Submitted and Decided March 10, 2011.
Appeal from the United States District Court for the Western District of Wisconsin. No. 10-CR-77-WMC-01. William M. Conley, Chief Judge.
Elizabeth Altman, Attorney, Office of the United States Attorney, Madison, WI, for Plaintiff-Appellee.
William R. Jones, Attorney, Jones Law Firm, Madison, WI, for Defendant-Appellant.
Alan Xiong, Terre Haute, IN, pro se.
Before DANIEL A. MANION, Circuit Judge, DIANE P. WOOD, Circuit Judge, DAVID F. HAMILTON, Circuit Judge.
On June 24, 2007, surveillance cameras captured the early morning burglary of a sporting goods store in Durand, Wisconsin. Four men broke in through the front door and left minutes later with 34 guns. Among the evidence collected by police was a piece of rubber stained with Alan Xiong's blood. A grand jury charged him with theft of firearms from a federally licensed firearms dealer. 18 U.S.C. § 922(u). He pleaded guilty and was sentenced to 84 months' imprisonment. Xiong filed a notice of appeal, but his appointed lawyer moves to withdraw on the ground that the case is frivolous. See Anders v. California, 386 U.S. 738, 87 S.Ct. 1396, 18 L.Ed.2d 493 (1967). Xiong has not responded to counsel's submission. See CIR. R. 51(b). We confine our review to the potential issues identified in counsel's facially adequate brief. See United States v. Schuh, 289 F.3d 968, 973-74 (7th Cir. 2002).
Xiong has not said that he wants to challenge his guilty plea, so counsel properly omits any discussion of the adequacy of the plea colloquy or the voluntariness of the plea. See United States v. Knox, 287 F.3d 667, 670-72 (7th Cir. 2002).
Counsel first considers whether Xiong could argue that the sentencing court misapplied U.S.S.G. § 2K2.1(b)(6), which mandates an increase of 4 offense levels "[i]f the defendant used or possessed any firearm or ammunition in connection with another felony offense." The district judge added these points because Xiong had stolen the firearms during a burglary. Counsel specifically evaluates whether Xiong could argue that the burglary of the store and the theft of the guns were not sufficiently distinct to be considered different offenses, or that the burglary was complete before he possessed the guns and thus the guns were not used "in connection with" the burglary. But we recently held that Application Note 14(b) to § 2K2.1, promulgated to resolve a circuit split on the matter, is unequivocal that this upward adjustment applies where a defendant, "during the course of a burglary, finds and takes a firearm, even if the defendant did not engage in any other conduct with that firearm." U.S.S.G. § 2K2.1 cmt. n. 14(B); See United States v. Krumwiede, 599 F.3d 785, 790-91 (7th Cir. 2010); United States v. Hill, 563 F.3d 572, 582 (7th Cir. 2009). Xiong admitted, both during the plea colloquy and at sentencing, that he took the firearms during the burglary of the sporting goods store. As a result counsel correctly concludes that any challenge to the application of the increase would be frivolous.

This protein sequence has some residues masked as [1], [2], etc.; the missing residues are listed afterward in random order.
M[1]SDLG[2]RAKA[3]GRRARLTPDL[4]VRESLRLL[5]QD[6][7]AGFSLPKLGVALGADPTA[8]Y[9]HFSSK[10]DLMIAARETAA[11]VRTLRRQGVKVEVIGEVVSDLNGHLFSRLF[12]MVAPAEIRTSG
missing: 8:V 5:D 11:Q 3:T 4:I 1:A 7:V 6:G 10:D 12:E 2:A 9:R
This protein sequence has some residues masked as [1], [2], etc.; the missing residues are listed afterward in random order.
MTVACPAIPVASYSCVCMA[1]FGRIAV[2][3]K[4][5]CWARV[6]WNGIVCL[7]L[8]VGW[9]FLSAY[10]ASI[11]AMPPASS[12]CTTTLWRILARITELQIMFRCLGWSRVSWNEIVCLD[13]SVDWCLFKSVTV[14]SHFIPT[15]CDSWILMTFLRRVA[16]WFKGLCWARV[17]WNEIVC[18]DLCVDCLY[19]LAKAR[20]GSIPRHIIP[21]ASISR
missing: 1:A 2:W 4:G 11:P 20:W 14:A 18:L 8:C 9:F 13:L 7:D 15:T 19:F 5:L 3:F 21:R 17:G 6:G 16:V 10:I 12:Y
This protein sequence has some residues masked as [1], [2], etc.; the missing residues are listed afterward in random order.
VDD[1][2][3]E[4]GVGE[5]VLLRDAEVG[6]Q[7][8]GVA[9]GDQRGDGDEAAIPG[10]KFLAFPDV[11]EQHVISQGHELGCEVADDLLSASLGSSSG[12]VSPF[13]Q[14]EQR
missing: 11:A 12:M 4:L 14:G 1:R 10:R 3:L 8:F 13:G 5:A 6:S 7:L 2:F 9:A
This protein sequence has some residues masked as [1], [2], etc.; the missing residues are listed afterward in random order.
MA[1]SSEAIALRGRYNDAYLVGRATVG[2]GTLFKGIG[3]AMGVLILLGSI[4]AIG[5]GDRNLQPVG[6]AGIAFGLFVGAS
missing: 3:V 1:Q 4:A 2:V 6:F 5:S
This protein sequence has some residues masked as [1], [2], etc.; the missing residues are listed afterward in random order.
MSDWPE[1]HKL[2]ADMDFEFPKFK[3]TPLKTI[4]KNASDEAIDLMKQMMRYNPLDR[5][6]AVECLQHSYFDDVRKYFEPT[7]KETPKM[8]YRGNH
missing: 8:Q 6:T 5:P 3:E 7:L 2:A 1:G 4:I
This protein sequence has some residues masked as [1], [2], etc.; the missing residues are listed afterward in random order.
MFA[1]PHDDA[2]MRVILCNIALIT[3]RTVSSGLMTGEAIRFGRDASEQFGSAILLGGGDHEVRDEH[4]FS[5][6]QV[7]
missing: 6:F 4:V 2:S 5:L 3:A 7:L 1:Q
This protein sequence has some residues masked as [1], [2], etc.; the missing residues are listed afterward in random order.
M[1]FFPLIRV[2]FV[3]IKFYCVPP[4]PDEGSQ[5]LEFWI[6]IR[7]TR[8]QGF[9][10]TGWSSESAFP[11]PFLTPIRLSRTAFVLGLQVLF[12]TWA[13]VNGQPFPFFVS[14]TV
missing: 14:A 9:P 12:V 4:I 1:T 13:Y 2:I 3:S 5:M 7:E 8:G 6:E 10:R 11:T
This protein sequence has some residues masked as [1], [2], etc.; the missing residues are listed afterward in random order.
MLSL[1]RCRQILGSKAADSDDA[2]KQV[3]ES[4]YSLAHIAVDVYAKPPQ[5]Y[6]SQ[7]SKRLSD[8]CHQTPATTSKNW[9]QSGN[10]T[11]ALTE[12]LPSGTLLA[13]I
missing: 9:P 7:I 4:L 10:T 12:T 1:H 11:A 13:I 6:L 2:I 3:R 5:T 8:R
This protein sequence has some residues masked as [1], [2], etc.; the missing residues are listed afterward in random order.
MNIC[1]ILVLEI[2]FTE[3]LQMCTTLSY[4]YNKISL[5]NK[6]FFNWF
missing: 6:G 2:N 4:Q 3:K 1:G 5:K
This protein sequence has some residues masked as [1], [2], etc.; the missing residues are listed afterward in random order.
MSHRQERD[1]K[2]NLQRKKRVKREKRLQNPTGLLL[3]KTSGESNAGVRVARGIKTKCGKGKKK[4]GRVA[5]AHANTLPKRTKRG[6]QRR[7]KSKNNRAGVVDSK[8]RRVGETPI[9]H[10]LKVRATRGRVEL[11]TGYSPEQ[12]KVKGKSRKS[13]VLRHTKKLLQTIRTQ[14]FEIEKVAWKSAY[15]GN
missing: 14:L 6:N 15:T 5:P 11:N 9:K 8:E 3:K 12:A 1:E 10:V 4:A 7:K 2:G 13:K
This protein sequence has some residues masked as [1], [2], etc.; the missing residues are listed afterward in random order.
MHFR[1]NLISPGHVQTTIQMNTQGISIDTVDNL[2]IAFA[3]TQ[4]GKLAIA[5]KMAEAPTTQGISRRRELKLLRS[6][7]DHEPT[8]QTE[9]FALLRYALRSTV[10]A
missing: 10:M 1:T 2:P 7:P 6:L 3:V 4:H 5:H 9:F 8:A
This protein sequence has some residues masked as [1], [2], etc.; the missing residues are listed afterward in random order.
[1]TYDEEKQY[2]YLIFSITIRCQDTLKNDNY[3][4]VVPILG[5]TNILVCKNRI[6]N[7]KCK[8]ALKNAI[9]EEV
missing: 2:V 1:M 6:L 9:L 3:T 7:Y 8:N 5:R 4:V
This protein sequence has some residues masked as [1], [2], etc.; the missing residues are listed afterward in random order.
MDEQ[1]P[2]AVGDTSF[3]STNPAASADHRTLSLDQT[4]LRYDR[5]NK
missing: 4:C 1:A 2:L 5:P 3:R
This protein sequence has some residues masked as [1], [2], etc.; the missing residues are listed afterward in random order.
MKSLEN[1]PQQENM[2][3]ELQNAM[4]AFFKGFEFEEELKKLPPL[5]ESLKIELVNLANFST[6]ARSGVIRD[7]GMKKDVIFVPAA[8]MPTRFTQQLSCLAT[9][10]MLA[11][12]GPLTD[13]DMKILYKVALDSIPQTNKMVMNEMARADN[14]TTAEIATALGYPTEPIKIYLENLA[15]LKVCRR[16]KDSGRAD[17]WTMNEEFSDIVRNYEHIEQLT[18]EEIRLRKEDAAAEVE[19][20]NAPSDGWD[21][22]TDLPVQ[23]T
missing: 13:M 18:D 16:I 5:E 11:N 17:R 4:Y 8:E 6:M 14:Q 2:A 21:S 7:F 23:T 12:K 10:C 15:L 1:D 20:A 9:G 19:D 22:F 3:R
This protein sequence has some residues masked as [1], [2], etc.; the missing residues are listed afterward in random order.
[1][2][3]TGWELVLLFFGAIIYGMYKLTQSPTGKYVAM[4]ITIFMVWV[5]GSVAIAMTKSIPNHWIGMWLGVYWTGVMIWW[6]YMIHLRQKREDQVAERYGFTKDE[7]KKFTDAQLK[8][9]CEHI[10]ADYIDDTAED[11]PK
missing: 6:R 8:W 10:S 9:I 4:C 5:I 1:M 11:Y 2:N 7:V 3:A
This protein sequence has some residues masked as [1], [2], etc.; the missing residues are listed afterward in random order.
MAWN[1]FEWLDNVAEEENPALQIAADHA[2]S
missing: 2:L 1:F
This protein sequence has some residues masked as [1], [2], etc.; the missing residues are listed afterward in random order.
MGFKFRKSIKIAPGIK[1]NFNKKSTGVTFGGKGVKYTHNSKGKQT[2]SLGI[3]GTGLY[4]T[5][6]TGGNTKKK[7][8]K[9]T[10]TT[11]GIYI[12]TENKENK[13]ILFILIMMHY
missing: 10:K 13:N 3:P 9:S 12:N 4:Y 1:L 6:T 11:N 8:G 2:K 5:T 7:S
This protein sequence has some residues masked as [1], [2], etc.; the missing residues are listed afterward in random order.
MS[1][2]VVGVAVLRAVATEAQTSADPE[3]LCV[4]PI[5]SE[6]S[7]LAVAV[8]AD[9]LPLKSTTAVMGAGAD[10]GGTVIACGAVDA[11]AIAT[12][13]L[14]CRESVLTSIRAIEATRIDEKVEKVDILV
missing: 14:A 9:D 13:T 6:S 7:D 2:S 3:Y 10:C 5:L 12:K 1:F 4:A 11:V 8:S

Counsel also evaluates whether Xiong could argue that his prison sentence is unreasonably long but concludes that the claim would be frivolous. Xiong's total offense level of 29 and criminal history category of II yielded a guidelines imprisonment range of 97 to 120 months. See 18 U.S.C. § 924(i)(1); U.S.S.G. §§ 5A (Sentencing Table), 5Gl.l(c). The term he received, 84 months, is 13 months below the low end of this range, and counsel offers nothing to challenge the presumption of reasonableness we apply to such below-guidelines sentences. See Rita v. United States, 551 U.S. 338, 347, 127 S.Ct. 2456, 168 L.Ed.2d 203 (2007); United States v. Pape, 601 F.3d 743, 746 (7th Cir. 2010); United States v. Wallace, 531 F.3d 504, 507 (7th Cir. 2008). We agree that this potential claim would be frivolous.
Accordingly, counsel's motion to withdraw is GRANTED, and the appeal is DISMISSED.